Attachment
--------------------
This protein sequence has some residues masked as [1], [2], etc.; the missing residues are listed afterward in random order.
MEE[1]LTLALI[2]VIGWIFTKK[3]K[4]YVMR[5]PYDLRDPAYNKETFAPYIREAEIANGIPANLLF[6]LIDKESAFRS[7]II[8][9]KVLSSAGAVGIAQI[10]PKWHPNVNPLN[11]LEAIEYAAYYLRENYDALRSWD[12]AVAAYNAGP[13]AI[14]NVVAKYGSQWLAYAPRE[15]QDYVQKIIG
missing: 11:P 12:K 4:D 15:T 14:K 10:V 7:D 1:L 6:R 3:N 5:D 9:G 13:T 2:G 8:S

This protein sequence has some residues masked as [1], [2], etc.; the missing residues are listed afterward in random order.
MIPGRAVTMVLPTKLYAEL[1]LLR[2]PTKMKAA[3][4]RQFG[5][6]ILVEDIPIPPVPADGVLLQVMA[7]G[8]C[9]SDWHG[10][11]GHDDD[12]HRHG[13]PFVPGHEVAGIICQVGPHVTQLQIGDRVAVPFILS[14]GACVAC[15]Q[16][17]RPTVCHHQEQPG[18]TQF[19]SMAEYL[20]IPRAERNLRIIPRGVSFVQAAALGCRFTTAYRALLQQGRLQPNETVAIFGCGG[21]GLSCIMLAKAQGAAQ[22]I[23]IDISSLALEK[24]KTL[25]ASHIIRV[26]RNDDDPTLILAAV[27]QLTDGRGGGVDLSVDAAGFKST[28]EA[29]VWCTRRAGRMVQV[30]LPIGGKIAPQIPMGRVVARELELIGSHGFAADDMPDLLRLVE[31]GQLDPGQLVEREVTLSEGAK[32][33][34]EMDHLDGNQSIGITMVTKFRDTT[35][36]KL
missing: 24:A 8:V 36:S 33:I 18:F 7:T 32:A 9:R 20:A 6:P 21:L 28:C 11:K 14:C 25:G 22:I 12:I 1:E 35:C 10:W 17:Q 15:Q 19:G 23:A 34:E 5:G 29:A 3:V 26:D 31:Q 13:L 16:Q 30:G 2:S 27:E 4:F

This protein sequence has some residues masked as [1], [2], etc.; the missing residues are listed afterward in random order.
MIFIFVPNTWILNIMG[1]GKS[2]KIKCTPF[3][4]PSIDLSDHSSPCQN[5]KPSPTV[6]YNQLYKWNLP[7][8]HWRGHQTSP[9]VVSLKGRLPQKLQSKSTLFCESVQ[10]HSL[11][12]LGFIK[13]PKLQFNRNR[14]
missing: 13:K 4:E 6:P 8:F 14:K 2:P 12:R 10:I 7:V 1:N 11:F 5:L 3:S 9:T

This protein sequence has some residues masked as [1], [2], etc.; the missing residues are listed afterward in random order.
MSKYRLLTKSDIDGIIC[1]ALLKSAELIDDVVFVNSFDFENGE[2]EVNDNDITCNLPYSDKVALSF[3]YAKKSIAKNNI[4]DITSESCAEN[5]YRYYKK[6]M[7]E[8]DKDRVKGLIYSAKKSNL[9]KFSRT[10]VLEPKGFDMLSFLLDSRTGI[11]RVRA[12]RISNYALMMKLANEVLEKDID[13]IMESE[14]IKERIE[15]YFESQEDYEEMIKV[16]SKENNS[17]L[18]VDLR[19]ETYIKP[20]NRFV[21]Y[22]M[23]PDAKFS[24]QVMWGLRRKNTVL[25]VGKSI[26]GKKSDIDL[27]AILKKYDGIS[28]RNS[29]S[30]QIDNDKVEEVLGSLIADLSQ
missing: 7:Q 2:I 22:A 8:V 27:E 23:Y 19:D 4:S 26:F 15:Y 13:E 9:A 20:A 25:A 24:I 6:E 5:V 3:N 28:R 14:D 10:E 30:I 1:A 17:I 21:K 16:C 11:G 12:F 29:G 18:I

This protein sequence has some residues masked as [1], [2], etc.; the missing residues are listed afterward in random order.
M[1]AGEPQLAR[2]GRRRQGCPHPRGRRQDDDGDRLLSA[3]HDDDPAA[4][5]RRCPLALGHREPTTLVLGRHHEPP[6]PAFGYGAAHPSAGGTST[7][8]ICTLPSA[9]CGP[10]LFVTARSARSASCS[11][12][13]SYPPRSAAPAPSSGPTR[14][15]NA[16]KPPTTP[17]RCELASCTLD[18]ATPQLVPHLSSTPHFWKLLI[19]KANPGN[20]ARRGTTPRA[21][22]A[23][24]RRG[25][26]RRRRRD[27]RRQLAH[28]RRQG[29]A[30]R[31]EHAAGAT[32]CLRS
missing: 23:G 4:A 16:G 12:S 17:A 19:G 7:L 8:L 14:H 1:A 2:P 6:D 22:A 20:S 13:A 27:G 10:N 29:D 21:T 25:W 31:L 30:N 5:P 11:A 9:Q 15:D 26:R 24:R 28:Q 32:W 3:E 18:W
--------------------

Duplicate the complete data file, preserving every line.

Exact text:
This protein sequence has some residues masked as [1], [2], etc.; the missing residues are listed afterward in random order.
MEE[1]LTLALI[2]VIGWIFTKK[3]K[4]YVMR[5]PYDLRDPAYNKETFAPYIREAEIANGIPANLLF[6]LIDKESAFRS[7]II[8][9]KVLSSAGAVGIAQI[10]PKWHPNVNPLN[11]LEAIEYAAYYLRENYDALRSWD[12]AVAAYNAGP[13]AI[14]NVVAKYGSQWLAYAPRE[15]QDYVQKIIG
missing: 11:P 12:K 4:D 15:T 14:K 10:V 7:D 1:L 6:R 3:N 5:D 9:G 13:T 2:G 8:S

This protein sequence has some residues masked as [1], [2], etc.; the missing residues are listed afterward in random order.
MIPGRAVTMVLPTKLYAEL[1]LLR[2]PTKMKAA[3][4]RQFG[5][6]ILVEDIPIPPVPADGVLLQVMA[7]G[8]C[9]SDWHG[10][11]GHDDD[12]HRHG[13]PFVPGHEVAGIICQVGPHVTQLQIGDRVAVPFILS[14]GACVAC[15]Q[16][17]RPTVCHHQEQPG[18]TQF[19]SMAEYL[20]IPRAERNLRIIPRGVSFVQAAALGCRFTTAYRALLQQGRLQPNETVAIFGCGG[21]GLSCIMLAKAQGAAQ[22]I[23]IDISSLALEK[24]KTL[25]ASHIIRV[26]RNDDDPTLILAAV[27]QLTDGRGGGVDLSVDAAGFKST[28]EA[29]VWCTRRAGRMVQV[30]LPIGGKIAPQIPMGRVVARELELIGSHGFAADDMPDLLRLVE[31]GQLDPGQLVEREVTLSEGAK[32][33][34]EMDHLDGNQSIGITMVTKFRDTT[35][36]KL
missing: 24:A 8:V 36:S 33:I 18:F 7:T 32:A 9:R 20:A 6:P 21:L 28:C 11:K 14:C 25:G 22:I 12:I 1:E 35:C 10:W 17:Q 15:Q 19:G 23:A 34:E 5:G 29:A 3:V 26:D 31:Q 13:L 16:Q 30:G 2:S 27:E 4:F

This protein sequence has some residues masked as [1], [2], etc.; the missing residues are listed afterward in random order.
MIFIFVPNTWILNIMG[1]GKS[2]KIKCTPF[3][4]PSIDLSDHSSPCQN[5]KPSPTV[6]YNQLYKWNLP[7][8]HWRGHQTSP[9]VVSLKGRLPQKLQSKSTLFCESVQ[10]HSL[11][12]LGFIK[13]PKLQFNRNR[14]
missing: 13:K 4:E 6:P 8:F 14:K 2:P 12:R 10:I 7:V 1:N 11:F 5:L 3:S 9:T

This protein sequence has some residues masked as [1], [2], etc.; the missing residues are listed afterward in random order.
MSKYRLLTKSDIDGIIC[1]ALLKSAELIDDVVFVNSFDFENGE[2]EVNDNDITCNLPYSDKVALSF[3]YAKKSIAKNNI[4]DITSESCAEN[5]YRYYKK[6]M[7]E[8]DKDRVKGLIYSAKKSNL[9]KFSRT[10]VLEPKGFDMLSFLLDSRTGI[11]RVRA[12]RISNYALMMKLANEVLEKDID[13]IMESE[14]IKERIE[15]YFESQEDYEEMIKV[16]SKENNS[17]L[18]VDLR[19]ETYIKP[20]NRFV[21]Y[22]M[23]PDAKFS[24]QVMWGLRRKNTVL[25]VGKSI[26]GKKSDIDL[27]AILKKYDGIS[28]RNS[29]S[30]QIDNDKVEEVLGSLIADLSQ
missing: 7:Q 2:I 22:A 8:V 27:E 23:Y 19:D 4:S 26:F 15:Y 13:E 9:A 20:A 25:A 24:I 6:E 5:V 3:N 28:R 14:D 10:E 30:I 1:A 17:I 21:K 16:C 11:G 12:F 29:G 18:I

This protein sequence has some residues masked as [1], [2], etc.; the missing residues are listed afterward in random order.
M[1]AGEPQLAR[2]GRRRQGCPHPRGRRQDDDGDRLLSA[3]HDDDPAA[4][5]RRCPLALGHREPTTLVLGRHHEPP[6]PAFGYGAAHPSAGGTST[7][8]ICTLPSA[9]CGP[10]LFVTARSARSASCS[11][12][13]SYPPRSAAPAPSSGPTR[14][15]NA[16]KPPTTP[17]RCELASCTLD[18]ATPQLVPHLSSTPHFWKLLI[19]KANPGN[20]ARRGTTPRA[21][22]A[23][24]RRG[25][26]RRRRRD[27]RRQLAH[28]RRQG[29]A[30]R[31]EHAAGAT[32]CLRS
missing: 23:G 4:A 16:G 12:S 17:A 19:G 7:L 8:L 14:H 1:A 2:P 6:D 22:A 20:S 13:A 27:G 10:N 29:D 21:T 25:W 31:L 30:N 5:P 11:A 9:Q 15:D 26:R 24:R 28:Q 32:W 3:E 18:W